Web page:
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Taiwan’s old allies become new ‘strategic chokepoints’ between US-China

Beijing’s gains in Solomon Islands and Panama has US worried

Map showing the Panama Canal linking the Pacific and Atlantic Oceans. (Twitter, Ian Turton photo)

Map showing the Panama Canal linking the Pacific and Atlantic Oceans. (Twitter, Ian Turton photo)

TAIPEI (Taiwan News) — Both the Solomon Islands and Panama, two of Taiwan’s former allies, are fast becoming geopolitical hotspots as competition for influence between the U.S. and China heats up in the Pacific.

A new battle over “strategic chokepoints” is emerging between Washington and Beijing, that not only includes the Solomons and Panama, but also the Argentinian port of Ushuaia, which sits at the southernmost point of South America and serves as a gateway to Antarctica, according to a Nikkei report.

The U.S. has recently tried to counter a proposed security deal between China and the Solomon Islands. In visiting the capital Honiara, Kurt Campbell, the Indo-Pacific coordinator on the U.S. National Security Council, told Prime Minister Manasseh Sogavare that if the agreement leads to a permanent Chinese military facility at the Pacific island nation, "the United States would then have significant concerns and respond accordingly.”

On September 16, 2019, the Solomon Islands switched diplomatic relations from Taiwan to China allegedly in exchange for US$500 million (NT$15.4 billion) in aid from Beijing. Just days earlier, Sogavare told an Australian academic that Taiwan “is completely useless to us.”

Earlier this month, Taiwan’s Ministry of Foreign Affairs (MOFA) expressed concern over the signing of a security agreement between China and the Solomon Islands, saying it threatens regional security. Officials from democracies throughout the region, including Australia, the U.S., and Japan have all flown in to the Solomons to hold emergency meetings with its government on the issue.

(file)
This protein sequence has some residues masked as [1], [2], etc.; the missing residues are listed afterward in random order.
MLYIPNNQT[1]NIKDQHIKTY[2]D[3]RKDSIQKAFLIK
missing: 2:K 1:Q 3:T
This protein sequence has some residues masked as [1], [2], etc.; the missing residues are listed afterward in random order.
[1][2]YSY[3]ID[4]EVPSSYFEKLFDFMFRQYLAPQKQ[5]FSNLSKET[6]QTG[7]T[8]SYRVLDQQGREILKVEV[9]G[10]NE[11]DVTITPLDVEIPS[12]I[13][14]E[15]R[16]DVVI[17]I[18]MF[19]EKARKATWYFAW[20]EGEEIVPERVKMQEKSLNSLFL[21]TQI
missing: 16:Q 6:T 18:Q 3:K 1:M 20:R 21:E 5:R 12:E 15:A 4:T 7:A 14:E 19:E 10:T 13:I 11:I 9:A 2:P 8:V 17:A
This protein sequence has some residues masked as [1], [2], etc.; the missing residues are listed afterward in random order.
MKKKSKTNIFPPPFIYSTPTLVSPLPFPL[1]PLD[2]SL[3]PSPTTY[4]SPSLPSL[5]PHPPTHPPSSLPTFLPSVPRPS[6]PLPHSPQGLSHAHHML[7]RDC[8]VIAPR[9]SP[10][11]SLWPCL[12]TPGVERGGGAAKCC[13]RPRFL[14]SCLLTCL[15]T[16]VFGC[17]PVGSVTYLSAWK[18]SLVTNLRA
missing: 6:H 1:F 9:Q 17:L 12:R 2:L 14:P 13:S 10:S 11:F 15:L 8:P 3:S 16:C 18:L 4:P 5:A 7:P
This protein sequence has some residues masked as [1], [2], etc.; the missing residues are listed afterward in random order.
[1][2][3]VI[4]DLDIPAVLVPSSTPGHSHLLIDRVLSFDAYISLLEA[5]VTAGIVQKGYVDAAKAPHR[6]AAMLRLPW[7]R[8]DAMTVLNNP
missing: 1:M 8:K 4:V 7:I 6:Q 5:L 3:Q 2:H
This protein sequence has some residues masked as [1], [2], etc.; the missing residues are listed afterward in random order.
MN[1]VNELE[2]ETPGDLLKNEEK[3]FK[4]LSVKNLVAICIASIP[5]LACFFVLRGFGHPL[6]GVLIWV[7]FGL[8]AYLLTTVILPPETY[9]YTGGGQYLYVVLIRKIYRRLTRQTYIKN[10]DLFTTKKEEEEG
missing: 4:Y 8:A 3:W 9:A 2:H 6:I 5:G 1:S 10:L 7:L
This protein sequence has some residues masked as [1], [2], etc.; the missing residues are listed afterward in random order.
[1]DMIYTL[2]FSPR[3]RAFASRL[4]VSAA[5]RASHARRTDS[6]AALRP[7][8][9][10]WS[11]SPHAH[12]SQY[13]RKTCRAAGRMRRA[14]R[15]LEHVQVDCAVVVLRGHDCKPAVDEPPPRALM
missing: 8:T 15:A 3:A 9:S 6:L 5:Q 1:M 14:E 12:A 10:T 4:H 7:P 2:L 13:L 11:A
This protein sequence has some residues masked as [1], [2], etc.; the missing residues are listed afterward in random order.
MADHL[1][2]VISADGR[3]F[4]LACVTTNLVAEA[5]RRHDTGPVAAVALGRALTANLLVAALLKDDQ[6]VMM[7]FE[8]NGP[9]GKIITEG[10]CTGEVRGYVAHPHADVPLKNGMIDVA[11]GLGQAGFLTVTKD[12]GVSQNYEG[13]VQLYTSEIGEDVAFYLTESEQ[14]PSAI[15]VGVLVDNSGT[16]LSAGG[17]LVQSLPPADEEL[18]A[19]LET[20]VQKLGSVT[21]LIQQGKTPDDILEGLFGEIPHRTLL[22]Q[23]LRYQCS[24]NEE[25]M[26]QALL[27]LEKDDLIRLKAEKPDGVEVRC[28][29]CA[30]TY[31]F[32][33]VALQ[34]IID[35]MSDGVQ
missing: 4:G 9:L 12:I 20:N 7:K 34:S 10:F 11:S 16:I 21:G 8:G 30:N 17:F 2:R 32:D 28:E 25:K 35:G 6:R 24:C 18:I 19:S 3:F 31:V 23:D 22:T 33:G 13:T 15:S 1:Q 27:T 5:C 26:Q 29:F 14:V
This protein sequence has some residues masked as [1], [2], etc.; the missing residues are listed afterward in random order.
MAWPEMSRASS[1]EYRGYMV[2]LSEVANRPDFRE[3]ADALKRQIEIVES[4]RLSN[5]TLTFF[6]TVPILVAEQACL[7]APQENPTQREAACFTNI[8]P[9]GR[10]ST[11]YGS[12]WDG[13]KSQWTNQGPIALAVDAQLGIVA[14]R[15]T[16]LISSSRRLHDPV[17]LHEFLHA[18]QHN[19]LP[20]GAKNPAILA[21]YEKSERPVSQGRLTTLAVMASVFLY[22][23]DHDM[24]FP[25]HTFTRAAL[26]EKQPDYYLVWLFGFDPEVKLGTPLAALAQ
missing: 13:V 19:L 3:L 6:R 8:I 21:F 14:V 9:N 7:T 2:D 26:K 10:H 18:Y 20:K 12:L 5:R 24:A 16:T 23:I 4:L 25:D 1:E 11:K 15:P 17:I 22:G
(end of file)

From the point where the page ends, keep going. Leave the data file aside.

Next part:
On Sunday (April 24), Australian Prime Minister Scott Morrison said a Chinese naval base would be a "red line" for his country. "This is a shared concern, not just Australia. This is Australia and regional governments, particularly places like Fiji and Papua New Guinea," Morrison added.

"We won't be having Chinese military naval bases in our region, on our doorstep," he asserted.

The other potential chokepoint is Panama, which cut ties with Taiwan in 2017. The number of large Chinese companies operating there has grown in the years since to more than 40 today, including entities subject to U.S. sanctions like Huawei and ZTE as well as resource companies like Baowu Steel Group.

Chinese companies are now at both ends of the Panama Canal, the critical shipping passage that connects the world’s two largest oceans. China-based Landbridge Group has control of Margarita Island, the largest port on the Atlantic side, while on the Pacific side, China Construction Americas has constructed the Amador Convention Center through Chinese loans.

Chinese companies are continuing to bid on more projects at both ends of the Panama Canal, Army Gen. Laura Richardson, the head of the U.S. Southern Command, told Congress recently.